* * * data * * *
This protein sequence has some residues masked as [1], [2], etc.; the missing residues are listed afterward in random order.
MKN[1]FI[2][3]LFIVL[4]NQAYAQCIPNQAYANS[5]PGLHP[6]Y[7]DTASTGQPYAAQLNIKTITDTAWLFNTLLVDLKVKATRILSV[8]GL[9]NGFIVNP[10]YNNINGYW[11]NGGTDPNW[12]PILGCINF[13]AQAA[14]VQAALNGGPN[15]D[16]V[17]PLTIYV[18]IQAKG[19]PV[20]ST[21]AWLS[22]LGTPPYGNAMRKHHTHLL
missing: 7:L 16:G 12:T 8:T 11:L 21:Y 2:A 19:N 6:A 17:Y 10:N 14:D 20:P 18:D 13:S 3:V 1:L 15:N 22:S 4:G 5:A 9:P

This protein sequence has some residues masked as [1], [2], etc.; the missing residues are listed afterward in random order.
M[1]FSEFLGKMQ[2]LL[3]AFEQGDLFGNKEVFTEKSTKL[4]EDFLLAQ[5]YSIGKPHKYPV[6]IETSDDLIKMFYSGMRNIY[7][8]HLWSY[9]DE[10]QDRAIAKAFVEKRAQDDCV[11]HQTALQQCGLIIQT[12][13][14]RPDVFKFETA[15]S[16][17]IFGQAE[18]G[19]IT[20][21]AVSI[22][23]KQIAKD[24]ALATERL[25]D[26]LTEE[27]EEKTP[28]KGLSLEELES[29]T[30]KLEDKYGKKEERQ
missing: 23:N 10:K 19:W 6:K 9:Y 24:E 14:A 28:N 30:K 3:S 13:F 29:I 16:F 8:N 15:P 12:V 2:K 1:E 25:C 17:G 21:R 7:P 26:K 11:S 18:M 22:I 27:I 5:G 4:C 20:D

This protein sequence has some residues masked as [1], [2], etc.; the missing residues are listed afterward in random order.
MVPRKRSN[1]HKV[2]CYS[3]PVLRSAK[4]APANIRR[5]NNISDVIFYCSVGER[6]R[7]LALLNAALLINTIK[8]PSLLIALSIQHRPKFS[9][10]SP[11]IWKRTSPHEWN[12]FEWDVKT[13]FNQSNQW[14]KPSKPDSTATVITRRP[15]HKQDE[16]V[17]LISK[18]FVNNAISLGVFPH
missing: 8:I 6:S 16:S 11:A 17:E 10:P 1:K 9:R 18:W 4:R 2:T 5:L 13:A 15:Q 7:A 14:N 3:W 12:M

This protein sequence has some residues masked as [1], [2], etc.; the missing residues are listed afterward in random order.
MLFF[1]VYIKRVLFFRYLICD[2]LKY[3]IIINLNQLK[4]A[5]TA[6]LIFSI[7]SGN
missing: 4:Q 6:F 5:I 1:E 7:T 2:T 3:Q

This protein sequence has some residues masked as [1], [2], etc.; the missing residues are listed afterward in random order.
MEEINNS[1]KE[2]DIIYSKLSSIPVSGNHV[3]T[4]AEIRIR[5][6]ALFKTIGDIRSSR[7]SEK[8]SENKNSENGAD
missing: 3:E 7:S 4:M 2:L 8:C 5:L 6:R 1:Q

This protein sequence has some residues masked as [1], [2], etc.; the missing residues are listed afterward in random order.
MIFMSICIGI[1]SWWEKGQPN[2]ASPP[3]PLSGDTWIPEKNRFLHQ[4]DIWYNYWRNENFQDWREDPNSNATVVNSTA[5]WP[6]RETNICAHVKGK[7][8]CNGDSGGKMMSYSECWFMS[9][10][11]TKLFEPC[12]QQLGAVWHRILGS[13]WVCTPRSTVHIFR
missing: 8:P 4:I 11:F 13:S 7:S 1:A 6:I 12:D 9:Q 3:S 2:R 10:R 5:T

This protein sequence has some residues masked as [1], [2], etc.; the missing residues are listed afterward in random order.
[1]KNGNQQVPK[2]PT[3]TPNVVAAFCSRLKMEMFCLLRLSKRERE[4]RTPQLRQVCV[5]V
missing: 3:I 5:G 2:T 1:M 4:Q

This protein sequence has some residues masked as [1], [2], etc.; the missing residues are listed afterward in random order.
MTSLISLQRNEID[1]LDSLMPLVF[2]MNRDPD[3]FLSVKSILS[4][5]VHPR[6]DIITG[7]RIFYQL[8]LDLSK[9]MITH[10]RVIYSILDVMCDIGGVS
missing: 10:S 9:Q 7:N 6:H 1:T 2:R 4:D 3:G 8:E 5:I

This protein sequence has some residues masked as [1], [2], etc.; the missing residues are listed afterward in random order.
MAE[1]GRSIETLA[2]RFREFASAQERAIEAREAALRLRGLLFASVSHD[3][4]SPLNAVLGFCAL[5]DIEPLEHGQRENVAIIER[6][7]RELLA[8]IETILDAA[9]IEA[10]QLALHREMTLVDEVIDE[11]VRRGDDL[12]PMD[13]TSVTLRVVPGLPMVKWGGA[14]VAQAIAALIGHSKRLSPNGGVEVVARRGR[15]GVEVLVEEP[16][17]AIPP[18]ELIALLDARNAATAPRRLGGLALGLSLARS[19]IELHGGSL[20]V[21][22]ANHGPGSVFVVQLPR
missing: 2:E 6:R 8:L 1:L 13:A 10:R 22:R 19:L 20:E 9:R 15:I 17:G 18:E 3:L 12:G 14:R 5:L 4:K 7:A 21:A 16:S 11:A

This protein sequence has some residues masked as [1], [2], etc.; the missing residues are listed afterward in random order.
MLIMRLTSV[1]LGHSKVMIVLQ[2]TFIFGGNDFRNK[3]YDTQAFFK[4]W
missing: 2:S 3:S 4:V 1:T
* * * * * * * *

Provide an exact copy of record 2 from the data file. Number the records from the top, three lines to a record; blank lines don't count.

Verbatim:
This protein sequence has some residues masked as [1], [2], etc.; the missing residues are listed afterward in random order.
M[1]FSEFLGKMQ[2]LL[3]AFEQGDLFGNKEVFTEKSTKL[4]EDFLLAQ[5]YSIGKPHKYPV[6]IETSDDLIKMFYSGMRNIY[7][8]HLWSY[9]DE[10]QDRAIAKAFVEKRAQDDCV[11]HQTALQQCGLIIQT[12][13][14]RPDVFKFETA[15]S[16][17]IFGQAE[18]G[19]IT[20][21]AVSI[22][23]KQIAKD[24]ALATERL[25]D[26]LTEE[27]EEKTP[28]KGLSLEELES[29]T[30]KLEDKYGKKEERQ
missing: 23:N 10:K 19:W 6:K 9:Y 24:E 14:A 28:N 30:K 3:S 13:F 29:I 16:F 8:N 15:P 12:V 2:K 1:E 25:C 17:G 21:R 7:P 26:K 11:S 18:M 22:I 27:I 5:G 4:C 20:D